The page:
Known for the oil its fruits produce, these trees are consuming the countryside and rainforests of Indonesia and Malaysia at a shocking pace.
And this massive terraforming endeavor is all happening to satisfy demand from western countries hooked on palm oil's ability to replace more costly alternatives in products spanning from shampoos to pizza doughs.
If you look closely, palm oil is everywhere.
Yet, it can often disguise itself with sneaky aliases on ingredient lists.
The ubiquity of palm oil has become such a hot-button issue that the European Union decided to ban subsidies of palm oil in biofuels by 2020.
The oil is shrouded in controversy and skepticism, and I want to know whether the environmental impact of palm oil consumption warrants these drastic measures and whether boycotting or banning palm oil is a reasonable solution.
While palm oil often ends up in products consumed mostly in the US and Europe, the story of palm oil's environmental devastation lies rooted in Indonesia and Malaysia.
Combined, these two countries satisfy 90% of the global demand for palm oil.
Through a medley of small landholders and large corporations, rural land has been transformed into an oil palm monocropping factory.
According to one analysis, from 1990 to 2010, 9.6 million hectares of land were converted to industrial oil palm farms in Indonesia, Malaysia, and Papua New Guinea.
That being said, the makeup of the land before conversion varied widely, and as a result, the environmental impacts of this massive land transformation is contextual.
One study conducted by Forest Watch Indonesia claims that while some of this deforestation is government sanctioned, almost 50% of natural forest loss is located outside of lands zoned for logging or production.
And it's this act of rapidly terraforming forest land into neat rows of oil palms that has led to a backlash against palm oil products.
Not only is the loss of rainforest a problem due to the subsequent loss of the ability to sequester large amounts of carbon, but it also means the destruction of rich biodiverse habitats.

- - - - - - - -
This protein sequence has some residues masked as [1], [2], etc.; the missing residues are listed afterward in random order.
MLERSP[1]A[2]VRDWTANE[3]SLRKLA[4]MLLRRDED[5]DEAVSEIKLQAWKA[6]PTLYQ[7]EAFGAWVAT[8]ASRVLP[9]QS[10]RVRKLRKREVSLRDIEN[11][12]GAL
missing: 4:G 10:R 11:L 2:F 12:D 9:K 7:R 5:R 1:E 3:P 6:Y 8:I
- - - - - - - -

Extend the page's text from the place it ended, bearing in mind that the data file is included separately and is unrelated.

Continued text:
And often, the easiest and cheapest way to read large swaths of forest for production is through burning.
In the case of trees, this compounds the environmentally damaging act of clear-cutting by releasing large amounts of carbon into the atmosphere via smoke.
Another peer-reviewed study on oil palm deforestation found that between 1990 and 2010, net Carbon dioxide emissions from land use change due to oil palm plantations increased from 92 to 184 Teragrams of Carbon dioxide per yr in Indonesia, Malaysia, and Papua New Guinea.
That's an increase of the equivalent of 36,800 Olympic sized swimming pools of Carbon dioxide more per year.
Besides the deforestation of primary forests and rainforest, the draining and burning of peatlands in Southeast Asia have caused huge problems for the environment and atmosphere.
Peatlands act like sponges for carbon dioxide: soaking up and storing large quantities of CO2 in their waterlogged, low oxygen environments.
But when oil palm producers drain these swamps and burn the remaining foliage to establish their crops, this carbon sequestration reverses and releases all the Carbon back into the atmosphere.
This destructive process has led to a sharp decline of peatlands in Indonesia and Malaysia, and according to a study published in Frontiers in Ecology and the Environment Southeast Asian peatlands could disappear by 2030 if the rate of oil palm farming continues.